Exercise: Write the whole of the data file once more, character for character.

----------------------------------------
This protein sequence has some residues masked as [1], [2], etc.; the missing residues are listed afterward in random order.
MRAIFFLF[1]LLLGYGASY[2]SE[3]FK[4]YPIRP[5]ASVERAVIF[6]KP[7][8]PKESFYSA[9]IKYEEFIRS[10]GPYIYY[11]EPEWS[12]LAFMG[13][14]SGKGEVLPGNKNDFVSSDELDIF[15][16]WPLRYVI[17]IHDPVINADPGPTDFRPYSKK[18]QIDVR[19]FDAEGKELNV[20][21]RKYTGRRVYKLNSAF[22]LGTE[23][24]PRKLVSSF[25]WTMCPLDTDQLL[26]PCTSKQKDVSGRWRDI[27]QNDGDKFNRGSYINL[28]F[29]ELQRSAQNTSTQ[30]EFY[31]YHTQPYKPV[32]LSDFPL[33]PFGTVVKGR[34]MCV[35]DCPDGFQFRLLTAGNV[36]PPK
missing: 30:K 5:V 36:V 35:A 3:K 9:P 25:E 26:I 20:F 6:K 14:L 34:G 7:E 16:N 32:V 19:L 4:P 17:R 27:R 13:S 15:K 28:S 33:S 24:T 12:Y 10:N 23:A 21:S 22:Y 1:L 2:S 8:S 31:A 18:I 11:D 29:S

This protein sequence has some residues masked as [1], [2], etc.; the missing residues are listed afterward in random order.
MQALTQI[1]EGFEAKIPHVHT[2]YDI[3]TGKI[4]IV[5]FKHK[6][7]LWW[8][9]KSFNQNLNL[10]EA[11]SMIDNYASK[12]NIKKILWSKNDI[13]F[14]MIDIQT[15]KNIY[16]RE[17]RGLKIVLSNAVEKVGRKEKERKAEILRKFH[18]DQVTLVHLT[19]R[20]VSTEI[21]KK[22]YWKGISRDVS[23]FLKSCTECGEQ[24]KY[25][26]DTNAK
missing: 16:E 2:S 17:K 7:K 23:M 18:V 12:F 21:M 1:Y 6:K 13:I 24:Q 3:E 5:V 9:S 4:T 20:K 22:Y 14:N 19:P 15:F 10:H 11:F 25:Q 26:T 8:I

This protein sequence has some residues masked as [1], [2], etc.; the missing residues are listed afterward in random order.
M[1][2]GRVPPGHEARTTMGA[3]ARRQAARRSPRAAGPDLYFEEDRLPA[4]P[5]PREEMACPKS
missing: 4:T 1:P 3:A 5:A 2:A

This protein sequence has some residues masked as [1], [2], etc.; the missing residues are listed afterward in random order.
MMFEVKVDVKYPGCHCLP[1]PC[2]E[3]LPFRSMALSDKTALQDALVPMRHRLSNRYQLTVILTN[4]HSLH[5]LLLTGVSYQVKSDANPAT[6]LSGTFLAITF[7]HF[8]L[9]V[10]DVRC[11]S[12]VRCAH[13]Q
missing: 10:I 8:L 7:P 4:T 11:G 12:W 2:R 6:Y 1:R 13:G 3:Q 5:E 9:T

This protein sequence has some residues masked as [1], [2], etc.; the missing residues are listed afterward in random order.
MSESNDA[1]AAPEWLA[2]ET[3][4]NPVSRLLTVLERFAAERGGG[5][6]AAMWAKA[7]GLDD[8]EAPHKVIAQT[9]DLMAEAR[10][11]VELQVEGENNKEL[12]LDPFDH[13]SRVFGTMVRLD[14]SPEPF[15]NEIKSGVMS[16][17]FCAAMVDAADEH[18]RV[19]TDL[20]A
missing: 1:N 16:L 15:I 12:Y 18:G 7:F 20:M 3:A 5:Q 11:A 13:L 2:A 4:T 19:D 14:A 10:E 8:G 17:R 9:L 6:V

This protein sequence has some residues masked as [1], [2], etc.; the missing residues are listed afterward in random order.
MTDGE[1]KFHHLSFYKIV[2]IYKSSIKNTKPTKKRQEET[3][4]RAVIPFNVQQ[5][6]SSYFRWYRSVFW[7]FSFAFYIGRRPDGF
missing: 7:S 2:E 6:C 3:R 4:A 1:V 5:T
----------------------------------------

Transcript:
This protein sequence has some residues masked as [1], [2], etc.; the missing residues are listed afterward in random order.
MRAIFFLF[1]LLLGYGASY[2]SE[3]FK[4]YPIRP[5]ASVERAVIF[6]KP[7][8]PKESFYSA[9]IKYEEFIRS[10]GPYIYY[11]EPEWS[12]LAFMG[13][14]SGKGEVLPGNKNDFVSSDELDIF[15][16]WPLRYVI[17]IHDPVINADPGPTDFRPYSKK[18]QIDVR[19]FDAEGKELNV[20][21]RKYTGRRVYKLNSAF[22]LGTE[23][24]PRKLVSSF[25]WTMCPLDTDQLL[26]PCTSKQKDVSGRWRDI[27]QNDGDKFNRGSYINL[28]F[29]ELQRSAQNTSTQ[30]EFY[31]YHTQPYKPV[32]LSDFPL[33]PFGTVVKGR[34]MCV[35]DCPDGFQFRLLTAGNV[36]PPK
missing: 30:K 5:V 36:V 35:A 3:K 9:P 25:E 26:I 20:F 6:K 14:L 34:G 7:E 16:N 32:V 19:L 4:P 17:R 27:R 13:S 15:K 28:S 33:S 24:T 12:Y 10:N 23:A 21:S 22:Y 1:L 2:S 8:S 31:A 18:I 11:D 29:S

This protein sequence has some residues masked as [1], [2], etc.; the missing residues are listed afterward in random order.
MQALTQI[1]EGFEAKIPHVHT[2]YDI[3]TGKI[4]IV[5]FKHK[6][7]LWW[8][9]KSFNQNLNL[10]EA[11]SMIDNYASK[12]NIKKILWSKNDI[13]F[14]MIDIQT[15]KNIY[16]RE[17]RGLKIVLSNAVEKVGRKEKERKAEILRKFH[18]DQVTLVHLT[19]R[20]VSTEI[21]KK[22]YWKGISRDVS[23]FLKSCTECGEQ[24]KY[25][26]DTNAK
missing: 16:E 2:S 17:K 7:K 23:M 18:V 12:F 21:M 1:Y 6:K 13:I 24:Q 3:E 5:V 9:S 4:T 20:K 22:Y 14:N 19:P 15:F 10:H 11:F 25:Q 26:T 8:I

This protein sequence has some residues masked as [1], [2], etc.; the missing residues are listed afterward in random order.
M[1][2]GRVPPGHEARTTMGA[3]ARRQAARRSPRAAGPDLYFEEDRLPA[4]P[5]PREEMACPKS
missing: 4:T 1:P 3:A 5:A 2:A

This protein sequence has some residues masked as [1], [2], etc.; the missing residues are listed afterward in random order.
MMFEVKVDVKYPGCHCLP[1]PC[2]E[3]LPFRSMALSDKTALQDALVPMRHRLSNRYQLTVILTN[4]HSLH[5]LLLTGVSYQVKSDANPAT[6]LSGTFLAITF[7]HF[8]L[9]V[10]DVRC[11]S[12]VRCAH[13]Q
missing: 10:I 8:L 7:P 4:T 11:G 12:W 2:R 6:Y 1:R 13:G 3:Q 5:E 9:T

This protein sequence has some residues masked as [1], [2], etc.; the missing residues are listed afterward in random order.
MSESNDA[1]AAPEWLA[2]ET[3][4]NPVSRLLTVLERFAAERGGG[5][6]AAMWAKA[7]GLDD[8]EAPHKVIAQT[9]DLMAEAR[10][11]VELQVEGENNKEL[12]LDPFDH[13]SRVFGTMVRLD[14]SPEPF[15]NEIKSGVMS[16][17]FCAAMVDAADEH[18]RV[19]TDL[20]A
missing: 1:N 16:L 15:I 12:Y 18:G 7:F 20:M 3:A 5:Q 11:A 13:L 2:A 4:T 19:D 14:A 10:E 8:G 17:R 9:L 6:V

This protein sequence has some residues masked as [1], [2], etc.; the missing residues are listed afterward in random order.
MTDGE[1]KFHHLSFYKIV[2]IYKSSIKNTKPTKKRQEET[3][4]RAVIPFNVQQ[5][6]SSYFRWYRSVFW[7]FSFAFYIGRRPDGF
missing: 7:S 2:E 6:C 3:R 4:A 1:V 5:T